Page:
One of the top reasons I belong to my gym is for the steam room. Whenever I feel a cold coming on, I head over to the facility and strip down to a towel for a 15-minute breather. While I prefer the misty heated room, others prefer the drier sauna, though they both tend to provide the same benefits. Still, there are differences between the two types of steam baths.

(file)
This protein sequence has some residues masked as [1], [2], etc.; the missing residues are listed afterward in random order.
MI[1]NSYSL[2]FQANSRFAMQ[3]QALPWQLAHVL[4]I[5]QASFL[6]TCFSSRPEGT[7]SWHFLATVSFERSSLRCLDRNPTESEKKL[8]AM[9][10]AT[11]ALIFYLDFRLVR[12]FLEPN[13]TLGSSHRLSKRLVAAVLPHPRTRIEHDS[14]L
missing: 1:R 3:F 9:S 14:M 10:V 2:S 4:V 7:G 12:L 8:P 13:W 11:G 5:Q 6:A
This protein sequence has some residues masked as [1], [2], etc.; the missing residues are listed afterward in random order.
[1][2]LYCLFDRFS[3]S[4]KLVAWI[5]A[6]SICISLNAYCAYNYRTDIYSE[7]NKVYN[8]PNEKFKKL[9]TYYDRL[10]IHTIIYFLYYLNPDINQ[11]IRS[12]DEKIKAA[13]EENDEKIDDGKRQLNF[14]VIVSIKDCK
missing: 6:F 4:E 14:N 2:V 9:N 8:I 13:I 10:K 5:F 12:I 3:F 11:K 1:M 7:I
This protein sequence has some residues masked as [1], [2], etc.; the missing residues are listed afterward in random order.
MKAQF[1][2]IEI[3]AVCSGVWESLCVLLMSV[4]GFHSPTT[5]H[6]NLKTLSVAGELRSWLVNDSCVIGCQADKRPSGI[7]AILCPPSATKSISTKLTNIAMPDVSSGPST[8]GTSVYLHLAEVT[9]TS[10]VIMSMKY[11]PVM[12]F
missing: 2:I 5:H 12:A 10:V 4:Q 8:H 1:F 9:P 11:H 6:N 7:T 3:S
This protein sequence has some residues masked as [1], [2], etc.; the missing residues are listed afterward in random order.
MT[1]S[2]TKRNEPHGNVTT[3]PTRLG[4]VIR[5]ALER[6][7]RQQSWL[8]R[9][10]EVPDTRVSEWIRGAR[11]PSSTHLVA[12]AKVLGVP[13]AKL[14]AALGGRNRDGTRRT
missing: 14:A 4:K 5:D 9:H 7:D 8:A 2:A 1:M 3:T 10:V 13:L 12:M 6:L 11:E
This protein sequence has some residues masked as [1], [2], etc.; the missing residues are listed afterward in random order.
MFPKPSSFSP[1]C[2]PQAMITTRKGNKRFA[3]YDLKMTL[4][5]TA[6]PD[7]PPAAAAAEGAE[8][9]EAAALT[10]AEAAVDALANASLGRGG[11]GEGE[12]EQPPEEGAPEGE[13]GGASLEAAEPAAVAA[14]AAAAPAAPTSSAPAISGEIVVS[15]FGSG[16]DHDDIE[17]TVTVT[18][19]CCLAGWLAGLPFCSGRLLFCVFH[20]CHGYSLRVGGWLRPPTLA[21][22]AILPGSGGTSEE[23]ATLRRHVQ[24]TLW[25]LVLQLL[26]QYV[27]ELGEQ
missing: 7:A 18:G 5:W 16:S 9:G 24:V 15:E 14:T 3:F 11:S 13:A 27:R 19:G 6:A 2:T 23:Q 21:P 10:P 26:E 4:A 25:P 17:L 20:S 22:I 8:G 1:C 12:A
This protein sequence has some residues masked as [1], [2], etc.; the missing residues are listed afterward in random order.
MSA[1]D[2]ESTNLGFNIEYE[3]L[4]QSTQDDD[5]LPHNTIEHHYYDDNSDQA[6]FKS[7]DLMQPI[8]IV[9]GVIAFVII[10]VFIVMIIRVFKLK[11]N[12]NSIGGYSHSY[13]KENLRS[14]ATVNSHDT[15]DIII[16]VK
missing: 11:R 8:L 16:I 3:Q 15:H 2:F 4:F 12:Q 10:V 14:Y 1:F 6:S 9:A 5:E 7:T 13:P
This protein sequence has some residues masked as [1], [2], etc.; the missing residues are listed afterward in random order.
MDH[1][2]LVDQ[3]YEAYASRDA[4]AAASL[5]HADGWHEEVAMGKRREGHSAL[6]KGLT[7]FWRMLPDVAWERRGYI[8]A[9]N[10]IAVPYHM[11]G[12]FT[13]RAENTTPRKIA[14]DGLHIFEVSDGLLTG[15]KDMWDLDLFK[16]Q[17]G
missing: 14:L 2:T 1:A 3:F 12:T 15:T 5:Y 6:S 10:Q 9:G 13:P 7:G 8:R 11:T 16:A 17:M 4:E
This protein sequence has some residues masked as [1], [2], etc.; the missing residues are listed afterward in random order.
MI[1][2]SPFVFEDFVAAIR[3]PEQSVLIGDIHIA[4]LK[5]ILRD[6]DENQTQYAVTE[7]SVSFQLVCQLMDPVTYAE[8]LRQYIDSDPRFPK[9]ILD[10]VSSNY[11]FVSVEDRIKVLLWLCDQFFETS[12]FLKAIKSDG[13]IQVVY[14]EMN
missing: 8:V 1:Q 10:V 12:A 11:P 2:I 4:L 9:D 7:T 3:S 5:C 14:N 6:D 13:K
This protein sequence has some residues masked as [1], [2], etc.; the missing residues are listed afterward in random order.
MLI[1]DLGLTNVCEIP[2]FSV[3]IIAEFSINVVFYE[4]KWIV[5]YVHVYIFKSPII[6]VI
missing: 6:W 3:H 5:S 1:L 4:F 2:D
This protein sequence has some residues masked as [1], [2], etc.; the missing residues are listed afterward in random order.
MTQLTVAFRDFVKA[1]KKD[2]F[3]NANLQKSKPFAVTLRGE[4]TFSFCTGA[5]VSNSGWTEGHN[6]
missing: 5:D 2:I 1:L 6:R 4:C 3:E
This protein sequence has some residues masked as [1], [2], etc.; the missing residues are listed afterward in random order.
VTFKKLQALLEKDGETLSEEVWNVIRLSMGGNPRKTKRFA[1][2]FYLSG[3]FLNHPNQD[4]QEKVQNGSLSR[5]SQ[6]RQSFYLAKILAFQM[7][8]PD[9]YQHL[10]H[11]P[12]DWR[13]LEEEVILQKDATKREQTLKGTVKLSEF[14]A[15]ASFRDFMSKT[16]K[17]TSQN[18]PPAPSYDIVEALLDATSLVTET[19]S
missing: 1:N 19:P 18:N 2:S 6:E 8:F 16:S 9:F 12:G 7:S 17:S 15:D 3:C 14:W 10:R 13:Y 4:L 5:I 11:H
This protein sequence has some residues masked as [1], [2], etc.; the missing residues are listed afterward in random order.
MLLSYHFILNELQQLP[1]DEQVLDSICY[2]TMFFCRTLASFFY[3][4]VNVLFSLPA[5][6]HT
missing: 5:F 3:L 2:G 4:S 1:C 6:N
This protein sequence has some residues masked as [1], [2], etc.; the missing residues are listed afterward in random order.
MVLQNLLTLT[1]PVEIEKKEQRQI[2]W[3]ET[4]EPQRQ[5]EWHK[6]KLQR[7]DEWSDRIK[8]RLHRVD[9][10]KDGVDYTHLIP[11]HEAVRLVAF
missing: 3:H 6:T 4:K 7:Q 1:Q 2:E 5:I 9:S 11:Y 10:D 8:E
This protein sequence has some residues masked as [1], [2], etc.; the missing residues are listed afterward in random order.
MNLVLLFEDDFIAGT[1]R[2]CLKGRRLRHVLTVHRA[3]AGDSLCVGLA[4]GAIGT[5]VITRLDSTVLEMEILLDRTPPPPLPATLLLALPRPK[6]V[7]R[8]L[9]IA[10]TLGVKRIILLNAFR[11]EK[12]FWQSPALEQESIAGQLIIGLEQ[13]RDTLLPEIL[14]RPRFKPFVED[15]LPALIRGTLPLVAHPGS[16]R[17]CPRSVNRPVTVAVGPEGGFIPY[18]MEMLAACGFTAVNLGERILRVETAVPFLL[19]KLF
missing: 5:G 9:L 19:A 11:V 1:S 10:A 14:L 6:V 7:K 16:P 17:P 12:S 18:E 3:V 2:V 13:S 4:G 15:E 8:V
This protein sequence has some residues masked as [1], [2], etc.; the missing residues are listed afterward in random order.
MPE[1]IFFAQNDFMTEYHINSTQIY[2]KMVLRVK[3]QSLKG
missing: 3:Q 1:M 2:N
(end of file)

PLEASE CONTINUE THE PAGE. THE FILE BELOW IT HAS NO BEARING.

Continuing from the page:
For starters, saunas are much hotter than their wetter counterparts. A room with wooden planks and a small oven, saunas are very hot — temperatures ranging between 140-212 degrees F with a low level of humidity (ranging from five to 30 percent). The only steam you will see in a sauna is the result of pouring water over the oven or the steam rising from your own skin. Steam rooms, on the other hand, are still very hot at 110-115 degrees F with a humidity level of 100 percent. The steam in these rooms is pumped in through a vent and often causes a fog so thick you can hardly see your hand in front of you.